• Spending time with my dog and cat

• Eating reguarly and as healthily as I can

• Reading novels and short stories

• Watching The Big Bang Theory

• Mindfulness meditation

• Scribbling down my feelings

• Watching tennis (and Andy Murray reaching number 1 helps!)

• Texting friends/seeing friends

The result of getting my mojo back is that I feel more motivated and have more energy. There is room for improvement, but compared to how I felt recently, it’s brilliant! 

Again, this experience demonstrates the power of small actions when they accumulate. I find that very encouraging — not just in terms of mental health, but also how the principle can be applied to other aspects of life. You might not feel like you can do much to change things, but you can do something small. Keep taking small actions and you could change the world.

Beauty Can Flourish Amidst Devastation

Nature regenerates when faced with disaster
Nature regenerates when faced with disaster

Three years ago, in the location of the above photo, were hundreds of trees. I used to walk my old dog there regularly and it’s where my current dog had his first walk. Then, one winter night, a storm flattened all but a few of the trees. The woods became a wasteland.

But this year, just over 2 years after this loss, a field of foxgloves blossomed amongst the debris. The space is beautiful once again, in a different way.

I have been drawing some parallels with my own life: just as I would rather the trees hadn’t been uprooted, I would rather not have experienced mental illness, but the experience has enabled some good things to happen. My life isn’t a wasteland, though it may have appeared so for a while, because new growth is possible. New growth that might be more beautiful than what came before.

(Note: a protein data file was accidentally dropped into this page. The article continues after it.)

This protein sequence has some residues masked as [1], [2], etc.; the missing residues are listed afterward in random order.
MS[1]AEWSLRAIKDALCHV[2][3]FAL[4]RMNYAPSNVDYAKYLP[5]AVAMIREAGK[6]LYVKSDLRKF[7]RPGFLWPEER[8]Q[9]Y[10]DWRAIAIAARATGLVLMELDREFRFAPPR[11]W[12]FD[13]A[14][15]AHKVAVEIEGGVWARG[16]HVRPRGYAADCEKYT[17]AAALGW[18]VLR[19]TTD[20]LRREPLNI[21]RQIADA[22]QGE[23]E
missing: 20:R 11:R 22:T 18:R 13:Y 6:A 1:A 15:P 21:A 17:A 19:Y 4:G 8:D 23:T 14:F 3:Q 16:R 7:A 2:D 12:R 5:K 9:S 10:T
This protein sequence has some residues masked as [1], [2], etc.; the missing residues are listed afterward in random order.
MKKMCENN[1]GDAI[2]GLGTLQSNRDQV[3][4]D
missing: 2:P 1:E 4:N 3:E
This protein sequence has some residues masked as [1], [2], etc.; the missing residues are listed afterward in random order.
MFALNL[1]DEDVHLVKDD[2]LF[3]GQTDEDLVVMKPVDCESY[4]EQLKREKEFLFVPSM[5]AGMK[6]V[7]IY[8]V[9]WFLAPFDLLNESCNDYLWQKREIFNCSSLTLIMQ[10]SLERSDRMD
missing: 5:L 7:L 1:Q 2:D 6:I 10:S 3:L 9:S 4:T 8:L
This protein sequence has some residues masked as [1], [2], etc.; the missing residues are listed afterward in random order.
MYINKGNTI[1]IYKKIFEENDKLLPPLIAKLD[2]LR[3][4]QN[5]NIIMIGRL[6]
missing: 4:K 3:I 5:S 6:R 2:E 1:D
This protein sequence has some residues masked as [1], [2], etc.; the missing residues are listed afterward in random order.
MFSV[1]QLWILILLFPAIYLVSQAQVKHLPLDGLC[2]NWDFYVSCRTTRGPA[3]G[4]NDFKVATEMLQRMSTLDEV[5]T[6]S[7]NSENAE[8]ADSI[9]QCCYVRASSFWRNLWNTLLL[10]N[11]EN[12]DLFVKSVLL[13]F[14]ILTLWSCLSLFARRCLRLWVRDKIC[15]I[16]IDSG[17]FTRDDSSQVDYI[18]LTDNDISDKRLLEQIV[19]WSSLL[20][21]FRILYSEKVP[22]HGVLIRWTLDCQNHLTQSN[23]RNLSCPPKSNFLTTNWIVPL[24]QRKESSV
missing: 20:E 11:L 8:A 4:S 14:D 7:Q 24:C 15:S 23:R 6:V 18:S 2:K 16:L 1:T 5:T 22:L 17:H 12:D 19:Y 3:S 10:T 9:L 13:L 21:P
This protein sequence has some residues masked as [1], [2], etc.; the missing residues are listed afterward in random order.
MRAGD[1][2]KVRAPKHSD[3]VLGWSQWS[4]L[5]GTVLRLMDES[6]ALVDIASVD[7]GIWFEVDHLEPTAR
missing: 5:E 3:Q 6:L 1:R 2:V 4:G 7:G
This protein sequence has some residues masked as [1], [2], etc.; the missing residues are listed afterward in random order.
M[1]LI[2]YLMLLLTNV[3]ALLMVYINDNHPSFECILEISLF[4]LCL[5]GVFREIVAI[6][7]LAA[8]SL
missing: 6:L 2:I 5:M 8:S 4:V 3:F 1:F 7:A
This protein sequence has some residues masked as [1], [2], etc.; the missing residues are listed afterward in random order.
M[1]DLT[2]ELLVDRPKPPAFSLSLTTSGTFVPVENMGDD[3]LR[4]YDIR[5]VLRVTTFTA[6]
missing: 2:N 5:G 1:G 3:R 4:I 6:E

You can find beauty in your own life
You can find beauty in your own life

After all, if I didn’t struggle with mental health problems, I wouldn’t have been forced to focus on my priorities. I wouldn’t have found the courage to take risks or to actively pursue a writing career. Mental illness also shows you who your friends are — and which people in your life are unsupportive and best cut out.

I think we often forget that beauty can flourish amidst devastation. Yet we are all conscious of famous examples, such as the fields of World War One erupting in poppies. The same is true on a human scale: Malala Yousafzai comes from a war torn area of Pakistan and nearly lost her life when she was shot by the Taliban, yet she is a strong, intelligent, inspiring woman whose message is so far-reaching precisely because of what she has suffered.

Why shouldn’t the same apply to you?

Why shouldn’t beauty flourish in your life? No matter how disastrous your current situation appears, the laws of nature apply to you — that’s part of being human. You can go on to achieve things you never thought possible.

My own achievements (so far!) are very modest, but there were times when I thought they were impossible. I believed I could never go to university, let alone gain a BA and MA. I didn’t even think I would learn to drive. Sure, I have had to do things in somewhat unconventional ways, such as living at home with my parents throughout university, but I still did them.